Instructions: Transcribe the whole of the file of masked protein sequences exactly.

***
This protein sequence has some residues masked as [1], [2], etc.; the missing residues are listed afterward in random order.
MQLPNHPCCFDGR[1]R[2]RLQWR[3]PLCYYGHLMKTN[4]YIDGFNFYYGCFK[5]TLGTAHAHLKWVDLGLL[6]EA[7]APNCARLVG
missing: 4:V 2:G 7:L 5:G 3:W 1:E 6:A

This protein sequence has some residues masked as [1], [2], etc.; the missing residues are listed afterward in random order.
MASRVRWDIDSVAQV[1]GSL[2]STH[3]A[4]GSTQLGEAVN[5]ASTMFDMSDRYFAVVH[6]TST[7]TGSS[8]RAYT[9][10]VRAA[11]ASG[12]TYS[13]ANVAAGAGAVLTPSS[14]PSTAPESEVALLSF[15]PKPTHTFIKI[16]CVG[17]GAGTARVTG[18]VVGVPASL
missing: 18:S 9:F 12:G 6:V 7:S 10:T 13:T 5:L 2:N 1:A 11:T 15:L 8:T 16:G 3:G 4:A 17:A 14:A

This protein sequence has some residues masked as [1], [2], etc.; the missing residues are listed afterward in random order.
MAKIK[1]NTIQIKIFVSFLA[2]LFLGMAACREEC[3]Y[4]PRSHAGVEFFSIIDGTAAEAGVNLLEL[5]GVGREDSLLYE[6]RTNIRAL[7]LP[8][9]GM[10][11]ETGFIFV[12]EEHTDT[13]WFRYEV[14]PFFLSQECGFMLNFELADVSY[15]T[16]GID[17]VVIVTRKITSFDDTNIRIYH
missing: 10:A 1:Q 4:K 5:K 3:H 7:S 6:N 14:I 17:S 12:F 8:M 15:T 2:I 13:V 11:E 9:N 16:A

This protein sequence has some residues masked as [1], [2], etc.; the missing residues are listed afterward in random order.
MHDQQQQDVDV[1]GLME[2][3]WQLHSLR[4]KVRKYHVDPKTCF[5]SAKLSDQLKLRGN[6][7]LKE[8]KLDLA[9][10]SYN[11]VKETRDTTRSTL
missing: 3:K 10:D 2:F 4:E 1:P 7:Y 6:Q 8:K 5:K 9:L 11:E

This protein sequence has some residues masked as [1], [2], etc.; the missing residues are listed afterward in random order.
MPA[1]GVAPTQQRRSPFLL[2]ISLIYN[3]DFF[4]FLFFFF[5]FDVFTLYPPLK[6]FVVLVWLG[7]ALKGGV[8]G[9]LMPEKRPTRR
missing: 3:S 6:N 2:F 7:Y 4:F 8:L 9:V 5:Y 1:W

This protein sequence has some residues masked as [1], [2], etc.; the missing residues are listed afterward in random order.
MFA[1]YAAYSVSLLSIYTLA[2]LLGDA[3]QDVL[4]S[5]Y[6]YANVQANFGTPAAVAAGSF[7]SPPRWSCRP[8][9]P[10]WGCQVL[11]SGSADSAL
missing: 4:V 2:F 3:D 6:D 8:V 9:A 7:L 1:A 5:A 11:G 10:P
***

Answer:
This protein sequence has some residues masked as [1], [2], etc.; the missing residues are listed afterward in random order.
MQLPNHPCCFDGR[1]R[2]RLQWR[3]PLCYYGHLMKTN[4]YIDGFNFYYGCFK[5]TLGTAHAHLKWVDLGLL[6]EA[7]APNCARLVG
missing: 4:V 2:G 7:L 5:G 3:W 1:E 6:A

This protein sequence has some residues masked as [1], [2], etc.; the missing residues are listed afterward in random order.
MASRVRWDIDSVAQV[1]GSL[2]STH[3]A[4]GSTQLGEAVN[5]ASTMFDMSDRYFAVVH[6]TST[7]TGSS[8]RAYT[9][10]VRAA[11]ASG[12]TYS[13]ANVAAGAGAVLTPSS[14]PSTAPESEVALLSF[15]PKPTHTFIKI[16]CVG[17]GAGTARVTG[18]VVGVPASL
missing: 18:S 9:F 12:G 6:V 7:S 10:T 13:T 5:L 2:N 1:A 11:T 15:L 8:T 16:G 3:G 4:A 17:A 14:A

This protein sequence has some residues masked as [1], [2], etc.; the missing residues are listed afterward in random order.
MAKIK[1]NTIQIKIFVSFLA[2]LFLGMAACREEC[3]Y[4]PRSHAGVEFFSIIDGTAAEAGVNLLEL[5]GVGREDSLLYE[6]RTNIRAL[7]LP[8][9]GM[10][11]ETGFIFV[12]EEHTDT[13]WFRYEV[14]PFFLSQECGFMLNFELADVSY[15]T[16]GID[17]VVIVTRKITSFDDTNIRIYH
missing: 10:A 1:Q 4:K 5:K 3:H 7:S 6:N 14:I 17:S 12:F 8:M 15:T 2:I 13:V 11:E 9:N 16:A

This protein sequence has some residues masked as [1], [2], etc.; the missing residues are listed afterward in random order.
MHDQQQQDVDV[1]GLME[2][3]WQLHSLR[4]KVRKYHVDPKTCF[5]SAKLSDQLKLRGN[6][7]LKE[8]KLDLA[9][10]SYN[11]VKETRDTTRSTL
missing: 3:K 10:D 2:F 4:E 1:P 7:Y 6:Q 8:K 5:K 9:L 11:E

This protein sequence has some residues masked as [1], [2], etc.; the missing residues are listed afterward in random order.
MPA[1]GVAPTQQRRSPFLL[2]ISLIYN[3]DFF[4]FLFFFF[5]FDVFTLYPPLK[6]FVVLVWLG[7]ALKGGV[8]G[9]LMPEKRPTRR
missing: 3:S 6:N 2:F 7:Y 4:F 8:L 9:V 5:Y 1:W

This protein sequence has some residues masked as [1], [2], etc.; the missing residues are listed afterward in random order.
MFA[1]YAAYSVSLLSIYTLA[2]LLGDA[3]QDVL[4]S[5]Y[6]YANVQANFGTPAAVAAGSF[7]SPPRWSCRP[8][9]P[10]WGCQVL[11]SGSADSAL
missing: 4:V 2:F 3:D 6:D 8:V 9:A 7:L 1:A 5:A 11:G 10:P